Among the worst-affected buildings were the country's schools, with more than half suffering moderate or severe damage.
See Sam's full report here on Newsroom Pro, where it was published first yesterday.
3. 'The bill is too broad'
One of the hottest topics around Parliament and in many public debates is David Seymour's bill on assisted dying that is going through Parliament at the moment.
Newsroom's Health reporter in the Press Gallery Thomas Coughlan is keeping an eye on the submissions.
He reports the Disability Rights Commissioner has submitted a scathing report on David Seymour’s End of Life Choice Bill, saying it does not include adequate safeguards.
Disability Rights Commissioner Paula Tesoriero released her submission on ACT leader David Seymour’s End of Life Choice Bill on Wednesday. The report is critical of the safeguards written into the bill, which Tesoriero thinks do not go far enough to protect the disabled.
At the heart of the submission is the question of whether the way the bill is drafted restricts its application to those with terminal illnesses.
“The key thing for New Zealanders to understand is that this bill goes beyond terminal illness,” Tesoriero told Newsroom .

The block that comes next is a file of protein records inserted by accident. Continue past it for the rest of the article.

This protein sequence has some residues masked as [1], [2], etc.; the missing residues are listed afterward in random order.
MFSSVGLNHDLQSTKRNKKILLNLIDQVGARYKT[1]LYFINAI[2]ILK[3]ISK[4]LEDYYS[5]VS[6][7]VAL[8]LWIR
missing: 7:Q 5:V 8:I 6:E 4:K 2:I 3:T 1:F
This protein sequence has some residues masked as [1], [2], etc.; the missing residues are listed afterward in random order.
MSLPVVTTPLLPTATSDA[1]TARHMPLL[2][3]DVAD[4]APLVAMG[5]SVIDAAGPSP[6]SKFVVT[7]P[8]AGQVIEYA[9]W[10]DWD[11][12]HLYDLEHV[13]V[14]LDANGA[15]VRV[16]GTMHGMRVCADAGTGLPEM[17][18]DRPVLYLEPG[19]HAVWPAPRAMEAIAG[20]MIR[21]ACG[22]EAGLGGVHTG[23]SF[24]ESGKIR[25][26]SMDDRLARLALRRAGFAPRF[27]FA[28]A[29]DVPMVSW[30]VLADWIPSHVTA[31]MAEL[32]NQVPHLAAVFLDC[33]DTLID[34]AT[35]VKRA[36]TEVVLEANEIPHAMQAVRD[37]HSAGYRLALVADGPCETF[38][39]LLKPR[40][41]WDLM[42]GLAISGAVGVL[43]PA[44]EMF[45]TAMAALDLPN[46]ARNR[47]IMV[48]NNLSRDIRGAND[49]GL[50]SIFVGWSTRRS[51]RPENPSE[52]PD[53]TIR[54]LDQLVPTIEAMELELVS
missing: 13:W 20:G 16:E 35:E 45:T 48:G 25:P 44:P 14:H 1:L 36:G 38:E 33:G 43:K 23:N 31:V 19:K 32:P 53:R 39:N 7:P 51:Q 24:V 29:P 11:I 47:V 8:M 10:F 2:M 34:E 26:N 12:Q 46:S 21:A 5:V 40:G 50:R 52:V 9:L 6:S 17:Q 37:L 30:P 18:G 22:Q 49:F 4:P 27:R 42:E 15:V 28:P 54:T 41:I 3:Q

“What people need to understand is there’s a really broad scope to the bill, and quite a range of debilities or chronic health conditions could be considered a grievous or irremediable condition,” she said. “We haven’t had a discussion about the extension of the scope beyond terminal illness."
Tresoriero's submission argues that a wide range of chronic conditions including diabetes, heart disease, neurological disorders, intellectual disabilities, autism and other neuro-disabilities and regional pain syndromes, “if advanced and sufficiently degenerative,” could fall within the bill’s scope.
See Thomas' full report here on Newsroom Pro, where it was first published yesterday.
4. Dame Bazley to report privately
Newsroom broke the Russell McVeagh sexual harassment story last month and has been following the various steps taken by the blue-chip law firm ever since.
Yesterday the firm announced Dame Margaret Bazley would lead its inquiry into the instances of sexual misconduct. Bazley is widely seen around Wellington as the go-to person for official inquiries. She rarely pulls her punches and her heft will give the inquiry extra credibility around the capital at least, although the announcement didn't start well by only referring the cases as 'sexual harassment'.
The allegations are far from what is commonly understood as sexual harassment. They include complaints of sexual violation, including rape.
The firm's announcement also reveals Dame Margaret's report on the firm's handling of the 2015/16 scandal and other "improper conduct" will not be made public. It will instead be shared with "stakeholders", the Law Society and the law schools of the country's universities.
Newsroom has been told Russell McVeagh's portrayal today of the assaults and misconduct during the summer clerk programme as "sexual harassment" has gone down poorly among women closely connected to the case.